“… when I refer to the music now as d&b, I never really considered it much then. I know that may sound strange, but I think we always operated as outsiders; I personally always felt on the outside looking in, which is why our Glider-State track was called so…”
“… I hadn’t done anything on Modern Urban Jazz since the ‘Emotions With Intellect’ LP, so to keep the ethos going, we decided that this would be an ideal collaboration by using the Modern Urban Jazz tag on the Creative Wax label. I don’t think either of our labels had been ones to follow trends and certainly at the time we were ripe for a more experimental sound…”
Modern Urban Jazz front cover (CWLP001, 1997)
Modern Urban Jazz 01 is a seminal compilation album, curated by Tony Justice Bowes and published by Creative Wax. Celebrating the 20th anniversary of the official release, this is a retrospective account of the series of events that culminated in the realization of a brilliant project, which transcends genres and time. Titled after Justice’s eponymous record label, the compilation shares similar aesthetics and musical direction. An amalgamation of sounds with allusions to musique concrete; jazz noir, hip hop, funk, techno and electro instilled into drum & bass, with all contributing artists showcasing their musical backgrounds and creative influences, free of formulas, dancefloor reaction and genre constraints. Walking down a long, nostalgic and captivating trip down memory lane, this is a colourful and emotionally charged narrative, through the protagonists’ looking glass, filled with fond and distant memories that capture vividly the atmosphere of the mid-90s drum & bass scene.
from Kiel and Berlin to London and San Diego, cool has been re-imagined
“… ‘77’ seems a piece that has a rather elegant flow, something I always appreciated about d&b very much. Although this might not be a d&b release from a ‘genre-stalinist’ perspective, I’d still argue that it at least attempts to relate to that kind of aesthetic …” – Ulrich Schnauss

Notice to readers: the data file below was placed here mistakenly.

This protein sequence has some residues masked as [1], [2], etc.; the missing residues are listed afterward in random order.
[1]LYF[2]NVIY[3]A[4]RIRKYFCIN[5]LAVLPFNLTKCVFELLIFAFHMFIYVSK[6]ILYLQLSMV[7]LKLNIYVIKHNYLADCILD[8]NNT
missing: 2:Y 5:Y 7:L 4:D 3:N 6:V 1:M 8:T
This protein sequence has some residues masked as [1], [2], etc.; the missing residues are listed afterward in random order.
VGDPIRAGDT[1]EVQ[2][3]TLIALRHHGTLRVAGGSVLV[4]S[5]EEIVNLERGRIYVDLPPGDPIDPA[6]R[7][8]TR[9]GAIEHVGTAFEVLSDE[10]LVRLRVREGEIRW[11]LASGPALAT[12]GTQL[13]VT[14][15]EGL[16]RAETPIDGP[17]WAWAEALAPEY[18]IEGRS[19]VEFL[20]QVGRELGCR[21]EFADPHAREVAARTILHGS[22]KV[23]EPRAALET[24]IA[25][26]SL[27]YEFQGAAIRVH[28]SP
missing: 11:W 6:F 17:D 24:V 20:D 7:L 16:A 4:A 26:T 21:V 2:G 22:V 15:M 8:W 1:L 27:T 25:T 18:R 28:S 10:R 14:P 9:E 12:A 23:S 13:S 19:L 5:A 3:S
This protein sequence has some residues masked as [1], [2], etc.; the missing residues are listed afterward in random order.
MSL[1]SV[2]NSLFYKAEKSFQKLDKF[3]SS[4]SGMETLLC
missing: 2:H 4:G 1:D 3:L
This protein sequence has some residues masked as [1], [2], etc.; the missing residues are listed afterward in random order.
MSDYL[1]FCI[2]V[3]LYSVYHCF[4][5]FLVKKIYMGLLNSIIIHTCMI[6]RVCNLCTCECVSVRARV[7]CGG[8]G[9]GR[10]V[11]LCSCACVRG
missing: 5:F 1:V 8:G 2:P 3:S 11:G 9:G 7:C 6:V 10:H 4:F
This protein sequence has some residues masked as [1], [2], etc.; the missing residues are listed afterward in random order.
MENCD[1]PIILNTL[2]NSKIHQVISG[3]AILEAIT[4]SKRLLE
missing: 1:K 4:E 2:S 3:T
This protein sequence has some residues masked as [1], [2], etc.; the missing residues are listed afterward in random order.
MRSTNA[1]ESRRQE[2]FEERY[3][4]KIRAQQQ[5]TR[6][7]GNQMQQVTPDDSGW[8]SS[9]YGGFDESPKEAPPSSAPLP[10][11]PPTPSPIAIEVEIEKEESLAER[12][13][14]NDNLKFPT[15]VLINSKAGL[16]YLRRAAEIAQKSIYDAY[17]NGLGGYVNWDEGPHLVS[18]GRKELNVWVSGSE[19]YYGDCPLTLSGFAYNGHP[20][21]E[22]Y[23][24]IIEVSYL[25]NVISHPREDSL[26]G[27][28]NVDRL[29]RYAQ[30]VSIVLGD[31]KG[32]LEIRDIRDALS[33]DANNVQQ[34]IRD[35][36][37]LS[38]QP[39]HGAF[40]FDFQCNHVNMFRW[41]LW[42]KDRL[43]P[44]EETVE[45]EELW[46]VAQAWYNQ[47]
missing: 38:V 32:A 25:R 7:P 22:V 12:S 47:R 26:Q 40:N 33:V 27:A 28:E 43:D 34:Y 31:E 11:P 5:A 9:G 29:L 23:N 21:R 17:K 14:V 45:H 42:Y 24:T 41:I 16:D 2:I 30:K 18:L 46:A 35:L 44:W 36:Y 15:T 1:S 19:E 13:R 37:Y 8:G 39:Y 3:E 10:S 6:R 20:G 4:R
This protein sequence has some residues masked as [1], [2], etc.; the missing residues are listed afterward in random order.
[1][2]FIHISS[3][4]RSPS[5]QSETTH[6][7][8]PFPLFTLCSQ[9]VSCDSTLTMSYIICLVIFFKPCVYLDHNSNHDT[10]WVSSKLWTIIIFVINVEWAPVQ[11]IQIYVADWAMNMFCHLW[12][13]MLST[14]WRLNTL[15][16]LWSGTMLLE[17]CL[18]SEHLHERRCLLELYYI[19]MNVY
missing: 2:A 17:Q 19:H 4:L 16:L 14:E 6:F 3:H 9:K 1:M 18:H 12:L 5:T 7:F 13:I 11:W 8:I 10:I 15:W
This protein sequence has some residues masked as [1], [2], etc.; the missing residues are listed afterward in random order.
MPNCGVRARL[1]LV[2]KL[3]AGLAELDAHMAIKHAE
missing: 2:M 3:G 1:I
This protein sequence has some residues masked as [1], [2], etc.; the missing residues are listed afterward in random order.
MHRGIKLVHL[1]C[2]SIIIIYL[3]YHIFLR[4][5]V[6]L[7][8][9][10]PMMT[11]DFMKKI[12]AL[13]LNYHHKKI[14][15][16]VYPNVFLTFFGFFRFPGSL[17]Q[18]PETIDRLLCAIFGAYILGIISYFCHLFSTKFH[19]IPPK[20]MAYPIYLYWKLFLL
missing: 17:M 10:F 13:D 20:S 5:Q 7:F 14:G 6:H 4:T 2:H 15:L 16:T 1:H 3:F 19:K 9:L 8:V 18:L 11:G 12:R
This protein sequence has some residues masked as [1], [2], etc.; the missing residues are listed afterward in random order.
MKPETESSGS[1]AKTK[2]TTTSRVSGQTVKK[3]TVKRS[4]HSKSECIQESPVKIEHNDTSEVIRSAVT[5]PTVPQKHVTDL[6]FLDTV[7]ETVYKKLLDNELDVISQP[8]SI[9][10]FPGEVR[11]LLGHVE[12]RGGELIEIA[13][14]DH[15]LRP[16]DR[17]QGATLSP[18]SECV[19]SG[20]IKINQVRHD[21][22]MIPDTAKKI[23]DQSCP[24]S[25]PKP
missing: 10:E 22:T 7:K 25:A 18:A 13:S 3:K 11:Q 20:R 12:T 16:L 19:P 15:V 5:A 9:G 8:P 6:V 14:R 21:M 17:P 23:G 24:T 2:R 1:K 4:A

James Clements and Ulrich Schnauss in their studios
Leaping in time from the nostalgically distant 1994 and Foul Play to 2012 for the 10th installment of the ‘Tracks I Wish I’d Written’ series. It’s been a rare occasion that two of my all-time favourite electronic music artists have combined their studio wizardry for an exquisite collaboration, which succinctly encapsulates their cinematic aesthetics. Having a visionary and eclectic scope, sophisticated production and composition qualities, as well as enviable back catalogues transcending genres and styles, James Clements and Ulrich Schnauss are purveyors of fine electronic music.
“I’m not a big believer in magic. But this place is different. It’s special. The others don’t want to talk about it because it scares them. But we all know it. We all feel it … But what if everything that happened here, happened for a reason? … That’s impossible … I looked into the eye of the island, and what I saw … was beautiful.”
Lost TV series, Season 1, Episode 5 “White Rabbit”, aired October 2004
Future Engineers – Eden
This is the fourth installment of the blog’s “Tracks I Wish I’d Written” series. Every track that is presented here has been hand-picked from my personal record collection and has had a profound impact on my musical taste. Featuring a variety of tracks across the electronic music spectrum, emphasizing mainly on drum and bass, from undisputed classics to underrated gems, all are tracks I wish I had written, as the title of the series implies.
The fourth issue is about a modern classic by Future Engineers (Lee Batchelor & Keir Kleminson); the outfit that re-designed the atmospheric drum and bass blueprint in the second half of the 90s, borrowing from the immediacy of techno, without neglecting their trademark musicality. Continue reading
With a history that goes hand in glove with that of the development of drum & bass and jungle itself, Tony Bowes, aka Justice, has consistently spearheaded new musical forms. He is very much instrumental in the birth of drum & bass and is heralded as one of the true pioneers.
Raised in Luton, Justice began producing at the age of 17 with friend Conrad Shafie (aka Blame). The two met while studying media at college in Dunstable, and went into the studio in 1991 to try their hand at producing hip-hop tracks. Instead, they emerged with Death Row – one of the earliest examples of hardcore breakbeat – on Chill Records, a UK bass, bleeps and breakbeat label which was based in his home town of Luton.
While the rave scene progressed into a self-parodic fluff, Blame and Justice continued producing, both together and on their own. Pushed into new directions by the emergence of a mellower, atmospheric sound in the drum and bass spectrum, the duo formed Modern Urban Jazz Records. Continue reading
A mini-interview with 22 short questions (some personal, some tricky) looking for equally short answers, addressed to artists, producers, promoters, djs, friends and affiliates of the blog in general.
Today Justice (Modern Urban Jazz head honcho) Jumps the Q
Let’s get started:
Set 1: The man behind the mask